This is their moment. These are the people companies call to help them figure out how to best navigate the other two items on my list above, and much more. What does this mean for you, and your job? Well, most of the companies who hire these restructuring professionals (let's call them "CRT" Specialists for simplicity) are often the various retailer establishments of the economy...all of whom are in trouble right now.
Here's what a CRT Specialist does:
Bankruptcy accounting and compliance
Lender/creditor advisory services
Develops liquidity forecasts
Improves cash flow management
Obtains additional financing
Guides complex debt restructuring
So, what causes a company to seek these services? Any number of things but, here's a good short explanation from Business Jargons,
"The need for a corporate restructuring arises because of the change in company’s ownership structure due to a merger or takeover, adverse economic conditions, adverse changes in business such as bankruptcy or buyouts, over employed personnel, lack of integration between the divisions, etc."
Any, and possibly all, of those services will be a major focus of discussion next week for hundreds of thousands of businesses. Companies are scrambling right now, large and small, and if they were thinking about making any changes before coronavirus, the fallout has now driven them to take action. It's the perfect time for a businesses to get their houses in order. For many of these businesses, the recommendation will be to dissolve, divest, merge, layoff, consolidate, rearrange, etc. That's where the jobs are affected.
How confident are you that you will keep your job when they are looking to get rid of people? Are you marketable? Have you positioned yourself to be indispensable? If not, start now. Jobs are going to disappear for all three of these reasons. You may not lose your job to automation, but maybe you will due to restructuring. You may not lose your job to restructuring, but maybe you will due to the recession. Maybe you lose your job due to all three. I don't know. I just know that up until February, none of the three things were as threatening to jobs as they are right now.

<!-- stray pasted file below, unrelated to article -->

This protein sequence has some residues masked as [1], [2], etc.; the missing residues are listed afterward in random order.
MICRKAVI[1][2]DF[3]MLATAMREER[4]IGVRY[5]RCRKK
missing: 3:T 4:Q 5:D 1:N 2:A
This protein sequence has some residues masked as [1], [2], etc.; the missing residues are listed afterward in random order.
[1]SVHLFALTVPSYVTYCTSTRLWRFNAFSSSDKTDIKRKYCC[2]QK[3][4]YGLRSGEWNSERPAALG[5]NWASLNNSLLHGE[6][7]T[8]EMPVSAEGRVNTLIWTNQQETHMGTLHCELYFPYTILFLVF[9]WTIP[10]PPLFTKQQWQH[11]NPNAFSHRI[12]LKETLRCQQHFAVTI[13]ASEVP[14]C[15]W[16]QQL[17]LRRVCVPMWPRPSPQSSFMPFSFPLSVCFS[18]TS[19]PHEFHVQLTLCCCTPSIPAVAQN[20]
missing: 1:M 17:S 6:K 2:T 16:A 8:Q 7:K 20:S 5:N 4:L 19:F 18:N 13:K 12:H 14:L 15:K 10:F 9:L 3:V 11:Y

Yes, these three things are always a threat to jobs but, we've gone from green to yellow to orange to red in a matter of a few weeks. That's not a normal, stable, sustainable climate.
It's not all doom and gloom believe it or not. I am confident that many jobs will return, many people will have capitalized on being home and invested in self-improvement, many people will return to life with a new positive outlook. I know there will be new jobs created, people will start their own businesses, and we will eventually recover. It will take work. We will have to work to recover. I am not going to be naive about it though. Not all the jobs will come back. It's on us to be realistic about all possibilities, and to prepare for such dire scenarios. Millions of dollars have vanished from the economy (stock market), and millions of jobs have (and will remain) vanished as well. Hopefully -- we will not also have to lose millions of lives.
This covid-19 pandemic is horrible. As horrible as it is, we haven't seen the worst of it as of this writing. The infections will increase. The jobs will continue to disappear. Families will struggle to pay the bills. As horrible as this pandemic is, it doesn't guarantee your job will be there when it's over. Companies are not obligated to keep employees. Should they? Yes. In a perfect world, everyone who lost their job, would return to it. We are not in a perfect world. We live in a capitalist society, and companies are going to do what they have to for survival...many will likely go out of business.
There's a glimmer of hope though -- some of the most well known companies were founded during recessions. Check out these 13 Massive Companies That Started During a Recession by Kelly Bertog on Medium.
"Learning is the only sustainable source of competitive advantage." - Karl Hellman, Associate Professor
I feel very fortunate right now to still have a job, and be working from home. I have been jobless in the past, and it sucked, but it wasn't during a global pandemic. I can only imagine what people are going through right now, with unemployment claims, small children, and wondering where their next paycheck will come from.
I hope I am wrong about all this recession, automation, and restructuring. Some say "Hope is not a strategy" -- while others say -- "Hope is the only strategy".
Hope for the best, plan for the worst.
Hang in there people. Stay strong. Reach out to others if you need help. Don't be too proud to accept assistance. Use this time wisely. Prepare for your future. Learn something new. Most importantly, take care of your mental health.